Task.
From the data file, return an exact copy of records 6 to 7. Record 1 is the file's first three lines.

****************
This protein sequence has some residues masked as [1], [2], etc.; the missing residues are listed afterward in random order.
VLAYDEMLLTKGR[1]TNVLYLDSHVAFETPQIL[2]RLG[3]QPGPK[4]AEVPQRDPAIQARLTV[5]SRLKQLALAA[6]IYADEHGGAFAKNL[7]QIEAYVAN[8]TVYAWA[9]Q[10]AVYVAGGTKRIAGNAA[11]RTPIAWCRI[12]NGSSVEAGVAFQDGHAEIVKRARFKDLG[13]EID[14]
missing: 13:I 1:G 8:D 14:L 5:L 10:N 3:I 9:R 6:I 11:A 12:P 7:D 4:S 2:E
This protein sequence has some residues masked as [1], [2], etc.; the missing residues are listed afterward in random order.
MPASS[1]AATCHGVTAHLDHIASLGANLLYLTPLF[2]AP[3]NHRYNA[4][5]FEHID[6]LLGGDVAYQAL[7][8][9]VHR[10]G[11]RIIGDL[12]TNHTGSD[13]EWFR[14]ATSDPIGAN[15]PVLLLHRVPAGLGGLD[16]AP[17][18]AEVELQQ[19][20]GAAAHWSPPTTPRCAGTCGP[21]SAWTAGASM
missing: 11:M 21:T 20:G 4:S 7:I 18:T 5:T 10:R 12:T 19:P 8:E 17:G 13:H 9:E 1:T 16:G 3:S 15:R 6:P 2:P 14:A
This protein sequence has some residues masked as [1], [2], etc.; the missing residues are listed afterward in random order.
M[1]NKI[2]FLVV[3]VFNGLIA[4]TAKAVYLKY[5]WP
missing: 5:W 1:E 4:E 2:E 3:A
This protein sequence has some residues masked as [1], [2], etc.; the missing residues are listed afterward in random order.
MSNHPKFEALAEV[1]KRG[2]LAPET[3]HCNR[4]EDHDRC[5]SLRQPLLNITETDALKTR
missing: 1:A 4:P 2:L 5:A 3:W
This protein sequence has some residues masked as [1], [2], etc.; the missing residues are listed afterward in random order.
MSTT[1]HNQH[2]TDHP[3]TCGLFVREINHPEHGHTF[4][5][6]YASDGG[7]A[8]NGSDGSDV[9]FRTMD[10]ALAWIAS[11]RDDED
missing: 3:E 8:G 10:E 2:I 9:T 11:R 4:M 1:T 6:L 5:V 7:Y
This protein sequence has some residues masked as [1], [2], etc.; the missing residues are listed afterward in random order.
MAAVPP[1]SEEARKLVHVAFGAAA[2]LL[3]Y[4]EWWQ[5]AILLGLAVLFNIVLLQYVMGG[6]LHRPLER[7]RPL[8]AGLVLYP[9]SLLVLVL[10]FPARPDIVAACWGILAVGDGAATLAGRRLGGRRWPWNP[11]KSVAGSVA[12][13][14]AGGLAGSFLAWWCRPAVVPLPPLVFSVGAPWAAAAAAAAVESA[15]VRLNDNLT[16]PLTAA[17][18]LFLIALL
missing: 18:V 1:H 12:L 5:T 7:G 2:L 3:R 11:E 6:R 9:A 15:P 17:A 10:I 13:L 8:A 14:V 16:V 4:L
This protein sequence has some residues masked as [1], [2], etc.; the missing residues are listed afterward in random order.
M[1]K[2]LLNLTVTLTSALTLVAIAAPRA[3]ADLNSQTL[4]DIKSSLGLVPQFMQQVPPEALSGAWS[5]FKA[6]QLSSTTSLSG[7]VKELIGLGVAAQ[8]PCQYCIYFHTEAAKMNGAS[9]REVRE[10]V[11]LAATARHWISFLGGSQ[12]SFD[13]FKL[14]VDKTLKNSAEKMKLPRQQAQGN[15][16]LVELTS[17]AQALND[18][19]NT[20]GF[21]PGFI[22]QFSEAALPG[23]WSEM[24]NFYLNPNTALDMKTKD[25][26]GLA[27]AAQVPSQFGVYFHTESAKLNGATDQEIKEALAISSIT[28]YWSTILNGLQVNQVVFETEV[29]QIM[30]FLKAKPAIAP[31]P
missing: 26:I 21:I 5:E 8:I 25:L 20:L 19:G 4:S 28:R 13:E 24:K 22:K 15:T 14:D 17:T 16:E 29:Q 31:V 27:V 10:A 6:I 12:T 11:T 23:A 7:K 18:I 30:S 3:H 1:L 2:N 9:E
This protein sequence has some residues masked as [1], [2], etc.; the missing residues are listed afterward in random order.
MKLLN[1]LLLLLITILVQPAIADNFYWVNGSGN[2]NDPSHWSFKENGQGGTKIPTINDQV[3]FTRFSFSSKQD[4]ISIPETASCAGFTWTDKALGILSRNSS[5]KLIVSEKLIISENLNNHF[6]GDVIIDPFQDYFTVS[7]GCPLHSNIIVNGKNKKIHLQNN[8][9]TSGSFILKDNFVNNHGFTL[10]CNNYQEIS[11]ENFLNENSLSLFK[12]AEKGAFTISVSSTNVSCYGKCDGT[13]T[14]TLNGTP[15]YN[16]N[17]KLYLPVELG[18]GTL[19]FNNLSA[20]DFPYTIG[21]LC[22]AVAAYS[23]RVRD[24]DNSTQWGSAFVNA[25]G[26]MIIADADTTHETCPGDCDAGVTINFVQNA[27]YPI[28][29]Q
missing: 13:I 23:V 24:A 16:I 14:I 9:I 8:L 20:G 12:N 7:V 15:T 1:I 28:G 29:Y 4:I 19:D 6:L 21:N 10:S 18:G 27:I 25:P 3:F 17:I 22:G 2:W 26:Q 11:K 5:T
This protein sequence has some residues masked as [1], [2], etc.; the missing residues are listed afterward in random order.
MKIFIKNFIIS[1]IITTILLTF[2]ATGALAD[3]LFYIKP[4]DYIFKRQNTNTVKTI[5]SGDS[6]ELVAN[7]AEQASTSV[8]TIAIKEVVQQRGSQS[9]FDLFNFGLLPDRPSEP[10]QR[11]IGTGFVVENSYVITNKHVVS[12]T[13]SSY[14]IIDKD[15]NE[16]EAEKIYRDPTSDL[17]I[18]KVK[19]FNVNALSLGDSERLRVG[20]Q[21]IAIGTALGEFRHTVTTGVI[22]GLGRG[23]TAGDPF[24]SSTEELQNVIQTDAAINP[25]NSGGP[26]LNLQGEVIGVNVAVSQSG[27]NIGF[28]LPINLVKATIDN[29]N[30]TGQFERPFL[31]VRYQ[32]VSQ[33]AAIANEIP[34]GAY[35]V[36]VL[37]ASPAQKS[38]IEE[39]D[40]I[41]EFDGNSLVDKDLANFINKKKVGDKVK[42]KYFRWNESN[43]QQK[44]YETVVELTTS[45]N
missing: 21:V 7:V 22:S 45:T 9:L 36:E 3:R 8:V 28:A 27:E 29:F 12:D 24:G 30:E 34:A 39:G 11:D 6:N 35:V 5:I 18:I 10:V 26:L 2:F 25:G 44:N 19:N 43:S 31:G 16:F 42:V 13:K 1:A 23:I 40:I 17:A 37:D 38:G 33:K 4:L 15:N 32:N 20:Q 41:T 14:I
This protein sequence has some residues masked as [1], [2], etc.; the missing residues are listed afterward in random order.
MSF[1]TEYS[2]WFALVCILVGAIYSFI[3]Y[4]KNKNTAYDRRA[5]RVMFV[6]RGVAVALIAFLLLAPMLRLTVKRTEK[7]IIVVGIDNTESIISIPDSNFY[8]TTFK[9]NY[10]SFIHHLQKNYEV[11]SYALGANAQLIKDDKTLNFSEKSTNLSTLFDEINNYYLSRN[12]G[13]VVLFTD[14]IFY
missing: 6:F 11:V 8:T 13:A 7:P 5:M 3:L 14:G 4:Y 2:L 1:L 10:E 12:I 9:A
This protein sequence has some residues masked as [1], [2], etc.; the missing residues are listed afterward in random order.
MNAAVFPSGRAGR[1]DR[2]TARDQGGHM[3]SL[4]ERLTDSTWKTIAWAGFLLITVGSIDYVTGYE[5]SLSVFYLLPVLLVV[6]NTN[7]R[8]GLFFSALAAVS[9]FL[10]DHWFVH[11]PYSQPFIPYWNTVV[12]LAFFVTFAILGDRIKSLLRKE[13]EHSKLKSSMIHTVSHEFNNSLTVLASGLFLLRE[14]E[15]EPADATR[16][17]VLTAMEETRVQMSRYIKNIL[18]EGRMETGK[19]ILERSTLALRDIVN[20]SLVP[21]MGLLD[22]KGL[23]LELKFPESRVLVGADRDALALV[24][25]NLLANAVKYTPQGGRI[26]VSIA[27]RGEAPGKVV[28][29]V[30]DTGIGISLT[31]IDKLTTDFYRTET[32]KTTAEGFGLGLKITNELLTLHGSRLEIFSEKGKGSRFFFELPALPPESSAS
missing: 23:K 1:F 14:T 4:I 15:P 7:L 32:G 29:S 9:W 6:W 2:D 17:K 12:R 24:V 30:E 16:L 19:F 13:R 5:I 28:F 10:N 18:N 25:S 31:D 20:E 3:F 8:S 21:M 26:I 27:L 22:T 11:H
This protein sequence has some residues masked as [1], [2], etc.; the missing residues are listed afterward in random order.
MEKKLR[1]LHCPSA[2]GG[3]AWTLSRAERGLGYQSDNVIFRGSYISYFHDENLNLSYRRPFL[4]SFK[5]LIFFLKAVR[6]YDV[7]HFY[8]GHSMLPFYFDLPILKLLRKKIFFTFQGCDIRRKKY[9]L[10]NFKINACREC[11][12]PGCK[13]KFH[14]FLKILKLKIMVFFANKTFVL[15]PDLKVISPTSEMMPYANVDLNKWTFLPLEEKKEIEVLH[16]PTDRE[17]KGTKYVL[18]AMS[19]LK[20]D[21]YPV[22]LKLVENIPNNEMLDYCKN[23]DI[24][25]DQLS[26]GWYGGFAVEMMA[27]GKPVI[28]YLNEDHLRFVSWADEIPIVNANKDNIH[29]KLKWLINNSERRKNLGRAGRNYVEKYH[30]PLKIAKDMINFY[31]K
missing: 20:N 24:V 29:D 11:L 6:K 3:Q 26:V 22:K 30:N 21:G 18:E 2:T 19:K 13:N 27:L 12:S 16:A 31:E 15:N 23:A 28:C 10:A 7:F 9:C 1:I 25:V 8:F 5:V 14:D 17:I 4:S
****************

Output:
This protein sequence has some residues masked as [1], [2], etc.; the missing residues are listed afterward in random order.
MAAVPP[1]SEEARKLVHVAFGAAA[2]LL[3]Y[4]EWWQ[5]AILLGLAVLFNIVLLQYVMGG[6]LHRPLER[7]RPL[8]AGLVLYP[9]SLLVLVL[10]FPARPDIVAACWGILAVGDGAATLAGRRLGGRRWPWNP[11]KSVAGSVA[12][13][14]AGGLAGSFLAWWCRPAVVPLPPLVFSVGAPWAAAAAAAAVESA[15]VRLNDNLT[16]PLTAA[17][18]LFLIALL
missing: 18:V 1:H 12:L 5:T 7:G 2:L 3:R 11:E 6:R 9:A 15:P 17:A 10:I 13:L 8:A 14:V 16:V 4:L
This protein sequence has some residues masked as [1], [2], etc.; the missing residues are listed afterward in random order.
M[1]K[2]LLNLTVTLTSALTLVAIAAPRA[3]ADLNSQTL[4]DIKSSLGLVPQFMQQVPPEALSGAWS[5]FKA[6]QLSSTTSLSG[7]VKELIGLGVAAQ[8]PCQYCIYFHTEAAKMNGAS[9]REVRE[10]V[11]LAATARHWISFLGGSQ[12]SFD[13]FKL[14]VDKTLKNSAEKMKLPRQQAQGN[15][16]LVELTS[17]AQALND[18][19]NT[20]GF[21]PGFI[22]QFSEAALPG[23]WSEM[24]NFYLNPNTALDMKTKD[25][26]GLA[27]AAQVPSQFGVYFHTESAKLNGATDQEIKEALAISSIT[28]YWSTILNGLQVNQVVFETEV[29]QIM[30]FLKAKPAIAP[31]P
missing: 26:I 21:I 5:E 8:I 25:L 20:L 19:G 4:S 28:R 13:E 24:K 22:K 15:T 14:D 17:T 16:E 29:Q 31:V 27:V 10:A 6:I 12:T 11:T 23:A 7:K 18:I 30:S 3:H 1:L 2:N 9:E